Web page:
I’m worried about Haskins’ in this scenario, given his history of neck injuries. They’re not particularly careful and Havoc doesn’t mess around on the violence. At one point cutting Haskins’ tongue. You can gimmick that mate! Why would you do it legitimately? This is part of the death match mentality that I’ve never understood. Also if they’re mates who had a falling out why would Havoc bring an axe and try to kill Mark with it? Vicky Haskins plays a big role in the match, cutting Haskins free, telling him not to use a chair and providing him with a replacement weapon!
She also belts Chris Roberts with a fantastic slap. The situation feels like a heel turn from Haskins and the crowd certainly respond to it in that way.
Making it rain pic.twitter.com/l5lMbFNZlC
— Mark Haskins (@ThisIsHaskins) September 14, 2017
The match is big on visuals, like Haskins bathing in thumbtacks or bumps into a mess of barbwire and thumbtacks. It’s disgusting but I appreciate both men’s efforts in self destruction. All in the name of Professional Wrestling. You know a match is fucking nuts when an Acid Rainmaker into tacks isn’t the finish. Unfortunately a follow up Rainmaker, with the bat, looks awful and is the finish. A pity the match didn’t finish a few seconds earlier. Both guys bled for the business here. A bloody Haskins gets a mixed reaction when leaving second. Why would you boo this man? Because his wife helped him out? Bloody single men!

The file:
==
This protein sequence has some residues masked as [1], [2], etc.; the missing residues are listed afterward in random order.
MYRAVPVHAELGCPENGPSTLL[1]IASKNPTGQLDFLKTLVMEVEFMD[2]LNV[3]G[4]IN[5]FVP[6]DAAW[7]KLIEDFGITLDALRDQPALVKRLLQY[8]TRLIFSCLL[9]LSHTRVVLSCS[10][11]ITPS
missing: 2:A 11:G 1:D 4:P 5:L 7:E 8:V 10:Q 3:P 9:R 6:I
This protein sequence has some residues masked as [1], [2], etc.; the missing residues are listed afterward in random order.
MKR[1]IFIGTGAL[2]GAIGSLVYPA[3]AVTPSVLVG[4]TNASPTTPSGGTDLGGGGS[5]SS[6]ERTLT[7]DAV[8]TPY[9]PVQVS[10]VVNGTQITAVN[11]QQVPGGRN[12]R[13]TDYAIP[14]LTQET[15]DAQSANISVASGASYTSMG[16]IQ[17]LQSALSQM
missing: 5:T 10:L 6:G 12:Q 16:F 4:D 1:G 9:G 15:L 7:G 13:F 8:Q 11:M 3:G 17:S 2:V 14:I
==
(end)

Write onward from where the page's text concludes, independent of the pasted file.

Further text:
Final Rating: ****
Promo Time: Jim Smallman.
Next year the big show is coming from Wembley Arena!
Progress Atlas Championship
Matt Riddle (c) vs. WALTER vs. Timothy Thatcher